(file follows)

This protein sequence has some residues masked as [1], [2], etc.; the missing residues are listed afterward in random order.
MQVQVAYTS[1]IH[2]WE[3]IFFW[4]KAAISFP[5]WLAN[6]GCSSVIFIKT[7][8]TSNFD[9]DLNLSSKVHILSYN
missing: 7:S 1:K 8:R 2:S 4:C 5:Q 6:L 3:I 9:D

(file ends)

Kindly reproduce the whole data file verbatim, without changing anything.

This protein sequence has some residues masked as [1], [2], etc.; the missing residues are listed afterward in random order.
MQVQVAYTS[1]IH[2]WE[3]IFFW[4]KAAISFP[5]WLAN[6]GCSSVIFIKT[7][8]TSNFD[9]DLNLSSKVHILSYN
missing: 7:S 1:K 8:R 2:S 4:C 5:Q 6:L 3:I 9:D